On June 26, 2000, scientists announced they had completed a rough draft of the complete human genome. In just a few short years we will have moved from knowing almost nothing about our genes to knowing everything. I genuinely believe that we are living through the greatest intellectual movement in history.
— Matt Ridley, Genome

Genome: the genetic complement of an organism, including all of its genes, as represented in its DNA, or in some cases, its RNA. (MeSH) A massive recipe book for building the nuts and bolts of biological organisms. (Eagleman, 210)

"Genomics" refers to the study of the entire genome of an “organism.” (NHGRI) The genome is critical to life because it acts as a stable informational unit, provides continuity from “generation” to generation, and acts as an instrument of evolutionary change. (Brooker, 11) Has the entire set of genetic instructions in the “nucleus” of every cell. The two copies of each “chromosome” we inherit furnishes us with two copies of each “gene” and therefore two copies of the genome. Genome sizes vary from “species” to species. From measurements of the amount of DNA in a single cell, we have been able to estimate the the human genome contains some 3.1 billion “base pairs.” (Watson, 165) Adjective - ‘genomic.’

Exome: that part of the genome that corresponds to the complete complement of "exons" of an organism or cell. (MeSH)

Expressed Sequence Tag (EST): partial “complementary DNA” (cDNA) sequences that are unique to the cDNAs from which they were derived. (MeSH) A short strand of DNA that is a part of a cDNA molecule and can act as identifier of a gene. Used in locating and mapping genes. (HGPIA) Technological shortcut that sped up the human genome project. Enables researchers to quickly pick out genes most likely to be implicated in disease. (Lewis, 425)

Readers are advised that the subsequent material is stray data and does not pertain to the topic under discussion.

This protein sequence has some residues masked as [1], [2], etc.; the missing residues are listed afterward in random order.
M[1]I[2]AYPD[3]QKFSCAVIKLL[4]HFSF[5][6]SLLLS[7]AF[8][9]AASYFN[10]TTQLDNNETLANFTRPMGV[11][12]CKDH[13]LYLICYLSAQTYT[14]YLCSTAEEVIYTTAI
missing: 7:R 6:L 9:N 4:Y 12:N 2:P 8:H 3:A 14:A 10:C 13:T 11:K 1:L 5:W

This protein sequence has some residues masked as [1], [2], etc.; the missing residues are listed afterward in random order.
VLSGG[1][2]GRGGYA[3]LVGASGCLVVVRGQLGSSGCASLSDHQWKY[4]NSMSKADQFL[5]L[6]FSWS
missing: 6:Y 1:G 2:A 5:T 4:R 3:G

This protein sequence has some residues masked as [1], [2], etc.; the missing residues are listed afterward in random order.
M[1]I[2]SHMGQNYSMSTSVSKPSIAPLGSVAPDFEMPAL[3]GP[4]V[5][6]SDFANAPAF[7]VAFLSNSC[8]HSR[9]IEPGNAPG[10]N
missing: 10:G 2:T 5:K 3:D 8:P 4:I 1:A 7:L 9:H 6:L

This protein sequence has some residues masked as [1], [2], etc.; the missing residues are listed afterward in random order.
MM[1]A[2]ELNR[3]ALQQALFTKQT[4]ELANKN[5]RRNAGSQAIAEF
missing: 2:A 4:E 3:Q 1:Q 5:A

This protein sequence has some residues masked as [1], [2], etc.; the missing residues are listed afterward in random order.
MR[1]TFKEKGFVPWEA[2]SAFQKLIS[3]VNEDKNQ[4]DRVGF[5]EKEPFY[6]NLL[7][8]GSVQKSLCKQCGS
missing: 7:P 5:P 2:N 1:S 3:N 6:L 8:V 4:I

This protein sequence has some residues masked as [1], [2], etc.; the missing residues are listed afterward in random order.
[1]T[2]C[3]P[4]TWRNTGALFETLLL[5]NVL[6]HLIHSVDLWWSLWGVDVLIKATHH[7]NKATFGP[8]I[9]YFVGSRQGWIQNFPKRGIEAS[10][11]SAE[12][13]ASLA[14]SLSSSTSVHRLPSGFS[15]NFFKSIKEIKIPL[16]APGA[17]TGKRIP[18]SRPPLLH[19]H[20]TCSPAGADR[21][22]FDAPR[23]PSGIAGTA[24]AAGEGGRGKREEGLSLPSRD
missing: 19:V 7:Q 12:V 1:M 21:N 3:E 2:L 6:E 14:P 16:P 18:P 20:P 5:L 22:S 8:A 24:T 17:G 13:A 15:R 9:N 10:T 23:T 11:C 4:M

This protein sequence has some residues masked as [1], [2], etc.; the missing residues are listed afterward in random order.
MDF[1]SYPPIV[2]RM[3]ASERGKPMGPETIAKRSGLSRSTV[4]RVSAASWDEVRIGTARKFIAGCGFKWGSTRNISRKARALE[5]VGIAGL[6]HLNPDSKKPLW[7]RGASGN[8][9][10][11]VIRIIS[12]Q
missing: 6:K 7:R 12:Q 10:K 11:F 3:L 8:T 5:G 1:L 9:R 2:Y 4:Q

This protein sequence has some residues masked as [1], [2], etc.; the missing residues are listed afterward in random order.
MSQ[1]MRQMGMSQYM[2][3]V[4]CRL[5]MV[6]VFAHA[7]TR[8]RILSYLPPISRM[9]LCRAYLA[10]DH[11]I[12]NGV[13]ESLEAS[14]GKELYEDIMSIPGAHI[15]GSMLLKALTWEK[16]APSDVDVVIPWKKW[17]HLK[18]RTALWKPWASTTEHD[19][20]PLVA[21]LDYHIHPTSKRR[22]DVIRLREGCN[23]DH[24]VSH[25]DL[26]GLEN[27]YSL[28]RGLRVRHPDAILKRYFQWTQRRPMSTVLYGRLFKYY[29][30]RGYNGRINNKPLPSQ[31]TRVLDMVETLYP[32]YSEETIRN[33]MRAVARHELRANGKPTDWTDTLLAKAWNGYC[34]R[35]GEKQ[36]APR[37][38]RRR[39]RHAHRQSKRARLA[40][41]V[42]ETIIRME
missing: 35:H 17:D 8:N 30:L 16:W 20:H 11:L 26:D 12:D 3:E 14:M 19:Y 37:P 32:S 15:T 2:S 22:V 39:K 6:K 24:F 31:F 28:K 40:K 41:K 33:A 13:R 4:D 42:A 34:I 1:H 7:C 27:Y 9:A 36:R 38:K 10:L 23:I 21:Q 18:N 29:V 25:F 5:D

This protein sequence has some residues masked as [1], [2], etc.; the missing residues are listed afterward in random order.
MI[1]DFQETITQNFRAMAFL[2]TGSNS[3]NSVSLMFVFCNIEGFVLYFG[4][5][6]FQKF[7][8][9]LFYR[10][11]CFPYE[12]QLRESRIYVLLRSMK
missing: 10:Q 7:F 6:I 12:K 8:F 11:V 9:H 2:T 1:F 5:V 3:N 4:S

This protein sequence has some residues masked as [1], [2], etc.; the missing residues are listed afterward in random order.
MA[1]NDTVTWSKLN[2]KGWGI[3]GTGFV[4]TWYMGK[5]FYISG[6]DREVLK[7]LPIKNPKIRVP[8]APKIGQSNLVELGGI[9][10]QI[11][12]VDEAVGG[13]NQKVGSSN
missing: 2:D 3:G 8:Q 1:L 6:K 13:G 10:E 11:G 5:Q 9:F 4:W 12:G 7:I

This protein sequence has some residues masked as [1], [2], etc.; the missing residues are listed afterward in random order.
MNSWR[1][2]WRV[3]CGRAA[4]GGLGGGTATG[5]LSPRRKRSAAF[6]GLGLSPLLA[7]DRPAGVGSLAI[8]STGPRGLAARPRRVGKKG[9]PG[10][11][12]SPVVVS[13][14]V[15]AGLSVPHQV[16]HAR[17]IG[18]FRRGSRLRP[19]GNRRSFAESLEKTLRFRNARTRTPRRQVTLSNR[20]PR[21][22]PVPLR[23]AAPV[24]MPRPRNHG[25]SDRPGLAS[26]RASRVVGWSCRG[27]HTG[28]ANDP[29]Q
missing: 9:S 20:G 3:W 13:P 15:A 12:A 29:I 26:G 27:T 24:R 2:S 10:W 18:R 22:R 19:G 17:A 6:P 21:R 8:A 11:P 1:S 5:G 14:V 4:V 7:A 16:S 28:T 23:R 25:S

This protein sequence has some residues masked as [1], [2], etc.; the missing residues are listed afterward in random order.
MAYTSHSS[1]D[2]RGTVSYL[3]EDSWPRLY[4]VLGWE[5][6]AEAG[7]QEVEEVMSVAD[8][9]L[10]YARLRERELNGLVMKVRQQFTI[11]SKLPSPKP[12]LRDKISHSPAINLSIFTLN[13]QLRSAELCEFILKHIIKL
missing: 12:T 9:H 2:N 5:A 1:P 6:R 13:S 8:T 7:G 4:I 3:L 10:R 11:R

Genome Size: the amount of DNA (or RNA) in one copy of a genome. (MeSH) Editor's note - usually described as the number of "base pairs" it contains.

Genomics: the study of genomes. (Batiza, 170) Comparing and analyzing genomes. (Lewis, 2) Identifying the entire DNA code of not just one living thing, but comparing the complete DNA codes of many living things. (Batiza, 1) The scientific study of “sequencing," "(genetic) mapping," and the analysis of genomes. The branch of molecular biology concerned with this. (Oxford) The study of DNA in genomes. (Norman, 5/26/09) Ultimately the goal of genomics, “proteomics,” and "transcriptomics" is to create a full picture, detailed right down to the level of the individual molecule, of how living things are assembled and operate. (Watson, 222)

Human Genome: the scientific description of the complete set of DNA in the human organism, including gene locations. Consists of 20,000 to 25,000 genes. In October 2004, the International Human Genome Sequencing Consortium published its finished map of the human genome. (Hockenbury, 355)

Human Genome Project: an international 13-year effort, 1990 to 2003. Primary goals were to discover the complete set of human genes and make them accessible for further biological study, and to determine the complete sequence of DNA bases in the human genome. (HGPIA) (Resulted in the) unveiling of the human genome sequence. (Venter, 48) Funded and coordinated by the U.S. Department of Energy and National Institutes of Health in conjunction with the Wellcome Trust in England, and partners in Japan, France, Germany, China, and others. (Batiza, 171) The most ambitious experiment in the history of biological science. (Micklos, 183) The most humbling aspect of the Human Genome Project so far has been the realization that we know remarkably little about what the vast majority of human genes do. (Watson, 217)